The Jewish Museum:The Power of Pictures
The Power of Pictures: Early Soviet Photography, Early Soviet Film
September 25th, 2015 - February 7th, 2016
Read the recent review of the Power of Pictures in the The Wall Street Journal.
From early vanguard constructivist works by Alexander Rodchenko and El Lissitzky, to the modernist images of Arkady Shaikhet and Max Penson, Soviet photographers played a pivotal role in the history of photography. Covering the period from the 1917 Bolshevik Revolution through the 1930s, this exhibition explores how early modernist photography influenced a new Soviet style while energizing and expanding the nature of the medium — and how photography, film, and poster art were later harnessed to disseminate Communist ideology. The Power of Pictures revisits this moment in history when artists acted as engines of social change and radical political engagement, so that art and politics went hand in hand.
The exhibition makes clear that the artists who comprised the group Oktober, led by Alexander Rodchenko and Boris Ignatovich, and the photojournalists associated with the Russian Association of Proletarian Photographers (ROPF), such as Arkady Shaikhet and Georgi Zelma, were significantly influenced by avant-garde esthetics and by film in particular. The goal of Oktober was to create images that would force the viewer to see society in a new way, whereas ROPF — which included the majority of prominent Jewish photojournalists — championed a coherent and comprehensive documentation of reality.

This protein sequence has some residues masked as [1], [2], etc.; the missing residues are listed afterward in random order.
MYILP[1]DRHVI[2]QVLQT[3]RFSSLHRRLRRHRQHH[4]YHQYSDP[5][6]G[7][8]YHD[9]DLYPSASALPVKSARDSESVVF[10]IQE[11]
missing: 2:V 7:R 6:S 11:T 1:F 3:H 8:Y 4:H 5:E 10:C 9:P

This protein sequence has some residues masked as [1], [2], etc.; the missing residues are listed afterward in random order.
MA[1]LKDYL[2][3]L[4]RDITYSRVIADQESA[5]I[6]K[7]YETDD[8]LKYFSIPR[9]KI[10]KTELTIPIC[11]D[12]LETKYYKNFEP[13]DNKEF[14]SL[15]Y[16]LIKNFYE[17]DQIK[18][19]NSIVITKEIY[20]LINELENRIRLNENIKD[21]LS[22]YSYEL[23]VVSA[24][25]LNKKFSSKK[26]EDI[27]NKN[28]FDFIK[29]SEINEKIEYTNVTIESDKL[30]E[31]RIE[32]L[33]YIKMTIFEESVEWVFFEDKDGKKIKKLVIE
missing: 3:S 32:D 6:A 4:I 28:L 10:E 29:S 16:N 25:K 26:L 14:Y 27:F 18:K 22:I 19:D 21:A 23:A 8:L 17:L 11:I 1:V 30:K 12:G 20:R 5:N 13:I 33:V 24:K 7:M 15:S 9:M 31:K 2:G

In an intimate screening room within the exhibition galleries, films by major directors of the era, including the seminal Sergei Eisenstein film Battleship Potemkin, will be shown. Despite Eisenstein's relative fame, many of these filmmakers have been overlooked or excised from the history of the medium. More than a dozen films will be screened in their entirety on daily rotations throughout the run of the exhibition.
In addition to a stunning collection of photographic and cinematic works, The Power of Pictures features a rich array of film posters and vintage books that employ radical graphic styles with extreme color, dynamic geometric designs, and innovative collages and photomontages. Also presented are examples of periodicals in which major photographic works were published.
Anton Lavinsky, poster for Battleship Potemkin, 1925. Lithograph, 27 5/8 × 41 7/8 in. (70.2 × 106.4 cm). Collection of Merrill C. Berman.
Susan Tumarkin Goodman
Senior Curator Emerita
Deputy Director, Exhibitions and Public Programs